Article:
Auto injectors (both disposable and re-usable, with the former capturing the largest share) are also gaining ground in a wider range of treatment areas, including MS, RA, diabetes, and heart disease. Auto injectors are predicted to reach 104.9 billion by 2025 (CAGR 17.9%). Increasing instances of anaphylaxis, generic availability, upcoming expiry of biologics patents, and more targeted medicines all play a role in the future of auto injectors.
And finally, the newest delivery method that has taken the stage during the last decade has been intranasal drug delivery. There is a lot of potential. Absorption takes place through nasal lymphoid tissue. Highly vascularized and easily accessible, intranasal delivery offers high bioavailability, rapid absorption, and avoidance of first-pass effect common with gastrointestinal administration. There is also the potential compliance advantage of low patient resistance to intranasal delivery. Nasal drops and sprays are already familiar and perceived as painless and well-tolerated, adding to the appeal of further R&D for this method. As with all parenteral drug-delivery routes, intranasal is not without challenges and limitations. Dosing, for example, is limited as the absorption area is small compared with that of other routes. Additionally, only certain drug types are currently suited to intranasal delivery for a variety of reasons. It is a topic to watch—and investigate—as we go forward.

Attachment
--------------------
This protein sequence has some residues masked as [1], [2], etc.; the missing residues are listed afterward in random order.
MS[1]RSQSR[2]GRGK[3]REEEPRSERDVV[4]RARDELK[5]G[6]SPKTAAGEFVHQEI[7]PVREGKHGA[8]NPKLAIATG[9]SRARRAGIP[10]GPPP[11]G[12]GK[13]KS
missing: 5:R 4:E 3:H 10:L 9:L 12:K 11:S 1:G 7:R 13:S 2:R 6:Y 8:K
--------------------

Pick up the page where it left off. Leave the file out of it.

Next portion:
In conclusion, and in our opinion, it is possible that demand for original syringe, hypodermic needle, and drug transfers from vials and ampoules could finally see declining demand in the not-so-distant future, but they will likely always have a purpose and place. There are advantages to starting with a tried-and-true solution and progressing to a more-innovative drug-delivery method down the line. Speed, security, and patient familiarity are all advantages to starting with the more-traditional solution. Packaging takes on a more important role as therapies transition from vials to patient-administered delivery systems. Gaining market knowledge and time allow for clients to refine and innovate in their next round of packaging. Other parenteral drug-delivery routes, including those less studied and not widely implemented to date, hold exciting potential for pharma clients and patients. There is no limit to the refinements and possibilities that could transform how medicines are introduced into and function within the human body in the months and years ahead.